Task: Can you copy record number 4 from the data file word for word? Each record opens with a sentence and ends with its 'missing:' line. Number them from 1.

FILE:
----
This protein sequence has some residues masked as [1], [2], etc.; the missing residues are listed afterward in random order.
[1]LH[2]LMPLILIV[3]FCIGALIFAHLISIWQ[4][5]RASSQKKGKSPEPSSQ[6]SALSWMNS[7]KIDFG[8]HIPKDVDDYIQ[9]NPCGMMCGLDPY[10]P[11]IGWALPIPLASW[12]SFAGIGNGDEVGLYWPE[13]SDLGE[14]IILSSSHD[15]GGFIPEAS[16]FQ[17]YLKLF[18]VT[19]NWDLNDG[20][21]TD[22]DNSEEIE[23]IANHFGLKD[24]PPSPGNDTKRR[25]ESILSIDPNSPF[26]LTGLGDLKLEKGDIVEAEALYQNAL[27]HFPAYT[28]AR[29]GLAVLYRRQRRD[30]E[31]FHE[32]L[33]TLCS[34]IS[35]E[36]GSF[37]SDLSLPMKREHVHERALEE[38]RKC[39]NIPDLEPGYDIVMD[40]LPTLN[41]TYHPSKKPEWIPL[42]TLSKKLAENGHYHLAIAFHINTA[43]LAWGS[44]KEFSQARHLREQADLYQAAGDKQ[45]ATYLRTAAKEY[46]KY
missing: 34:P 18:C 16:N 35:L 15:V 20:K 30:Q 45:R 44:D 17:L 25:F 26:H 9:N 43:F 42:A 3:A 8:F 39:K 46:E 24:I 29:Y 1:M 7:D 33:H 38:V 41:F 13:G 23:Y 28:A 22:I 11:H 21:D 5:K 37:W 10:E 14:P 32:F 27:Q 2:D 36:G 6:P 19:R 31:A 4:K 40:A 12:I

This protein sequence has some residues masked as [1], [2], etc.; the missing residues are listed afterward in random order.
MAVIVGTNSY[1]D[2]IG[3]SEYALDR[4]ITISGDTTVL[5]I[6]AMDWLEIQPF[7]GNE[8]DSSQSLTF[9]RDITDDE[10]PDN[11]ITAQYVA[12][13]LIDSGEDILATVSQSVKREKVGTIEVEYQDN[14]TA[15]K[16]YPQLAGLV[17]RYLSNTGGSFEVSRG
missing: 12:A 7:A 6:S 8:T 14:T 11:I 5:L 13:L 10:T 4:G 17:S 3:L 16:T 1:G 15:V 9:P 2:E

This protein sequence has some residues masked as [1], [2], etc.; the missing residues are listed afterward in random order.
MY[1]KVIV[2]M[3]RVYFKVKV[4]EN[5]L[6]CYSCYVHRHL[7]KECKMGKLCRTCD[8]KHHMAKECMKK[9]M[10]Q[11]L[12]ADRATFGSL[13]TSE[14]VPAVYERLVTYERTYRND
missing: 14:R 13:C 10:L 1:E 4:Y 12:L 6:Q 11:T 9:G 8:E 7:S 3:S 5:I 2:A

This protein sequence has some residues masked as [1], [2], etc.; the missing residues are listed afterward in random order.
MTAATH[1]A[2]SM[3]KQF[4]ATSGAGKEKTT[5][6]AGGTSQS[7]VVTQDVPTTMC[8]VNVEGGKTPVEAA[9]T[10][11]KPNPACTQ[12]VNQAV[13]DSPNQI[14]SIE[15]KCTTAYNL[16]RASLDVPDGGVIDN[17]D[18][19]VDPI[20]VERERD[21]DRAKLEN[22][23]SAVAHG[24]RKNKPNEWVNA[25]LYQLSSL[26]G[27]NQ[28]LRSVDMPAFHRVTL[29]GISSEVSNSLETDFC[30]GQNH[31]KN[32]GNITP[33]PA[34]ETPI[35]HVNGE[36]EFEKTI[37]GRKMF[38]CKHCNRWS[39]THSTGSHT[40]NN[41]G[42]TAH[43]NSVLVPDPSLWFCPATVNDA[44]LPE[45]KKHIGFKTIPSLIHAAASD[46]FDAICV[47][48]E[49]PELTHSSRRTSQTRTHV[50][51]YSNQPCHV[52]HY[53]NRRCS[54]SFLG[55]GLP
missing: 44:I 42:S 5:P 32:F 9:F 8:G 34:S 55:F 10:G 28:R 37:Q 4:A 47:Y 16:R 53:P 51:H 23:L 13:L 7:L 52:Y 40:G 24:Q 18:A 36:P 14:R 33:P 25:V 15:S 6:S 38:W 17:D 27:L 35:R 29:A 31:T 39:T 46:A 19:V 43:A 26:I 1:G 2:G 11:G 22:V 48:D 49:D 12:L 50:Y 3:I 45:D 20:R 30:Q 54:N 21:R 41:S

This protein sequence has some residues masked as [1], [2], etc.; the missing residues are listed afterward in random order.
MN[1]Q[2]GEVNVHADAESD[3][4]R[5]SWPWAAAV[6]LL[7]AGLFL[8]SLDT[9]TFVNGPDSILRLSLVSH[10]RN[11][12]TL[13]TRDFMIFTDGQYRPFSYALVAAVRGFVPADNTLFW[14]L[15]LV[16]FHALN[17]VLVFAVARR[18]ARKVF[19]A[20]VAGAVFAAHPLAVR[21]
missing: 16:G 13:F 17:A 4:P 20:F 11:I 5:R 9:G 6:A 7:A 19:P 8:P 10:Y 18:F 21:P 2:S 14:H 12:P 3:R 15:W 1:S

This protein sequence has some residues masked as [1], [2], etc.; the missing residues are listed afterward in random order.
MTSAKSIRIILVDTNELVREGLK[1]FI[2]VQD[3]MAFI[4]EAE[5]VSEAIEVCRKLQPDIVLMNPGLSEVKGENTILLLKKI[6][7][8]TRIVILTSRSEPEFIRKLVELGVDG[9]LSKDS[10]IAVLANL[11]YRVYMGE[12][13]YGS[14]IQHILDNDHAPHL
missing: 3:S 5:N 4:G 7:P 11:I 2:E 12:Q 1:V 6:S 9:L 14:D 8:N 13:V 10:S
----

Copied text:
This protein sequence has some residues masked as [1], [2], etc.; the missing residues are listed afterward in random order.
MTAATH[1]A[2]SM[3]KQF[4]ATSGAGKEKTT[5][6]AGGTSQS[7]VVTQDVPTTMC[8]VNVEGGKTPVEAA[9]T[10][11]KPNPACTQ[12]VNQAV[13]DSPNQI[14]SIE[15]KCTTAYNL[16]RASLDVPDGGVIDN[17]D[18][19]VDPI[20]VERERD[21]DRAKLEN[22][23]SAVAHG[24]RKNKPNEWVNA[25]LYQLSSL[26]G[27]NQ[28]LRSVDMPAFHRVTL[29]GISSEVSNSLETDFC[30]GQNH[31]KN[32]GNITP[33]PA[34]ETPI[35]HVNGE[36]EFEKTI[37]GRKMF[38]CKHCNRWS[39]THSTGSHT[40]NN[41]G[42]TAH[43]NSVLVPDPSLWFCPATVNDA[44]LPE[45]KKHIGFKTIPSLIHAAASD[46]FDAICV[47][48]E[49]PELTHSSRRTSQTRTHV[50][51]YSNQPCHV[52]HY[53]NRRCS[54]SFLG[55]GLP
missing: 44:I 42:S 5:P 32:F 9:F 8:G 34:S 55:F 10:G 28:R 37:Q 4:A 47:Y 16:R 53:P 51:H 23:L 13:L 7:L 52:Y 40:G 24:Q 18:A 36:P 14:R 33:P 25:V 15:S 6:S 38:W 17:D 27:L 35:R 29:A 31:T 39:T 46:A 19:V 43:A 26:I 1:G 2:G 11:G 22:V 48:D 49:D 12:L 50:Y 3:I 45:D 20:R 30:Q 54:N 21:R 41:S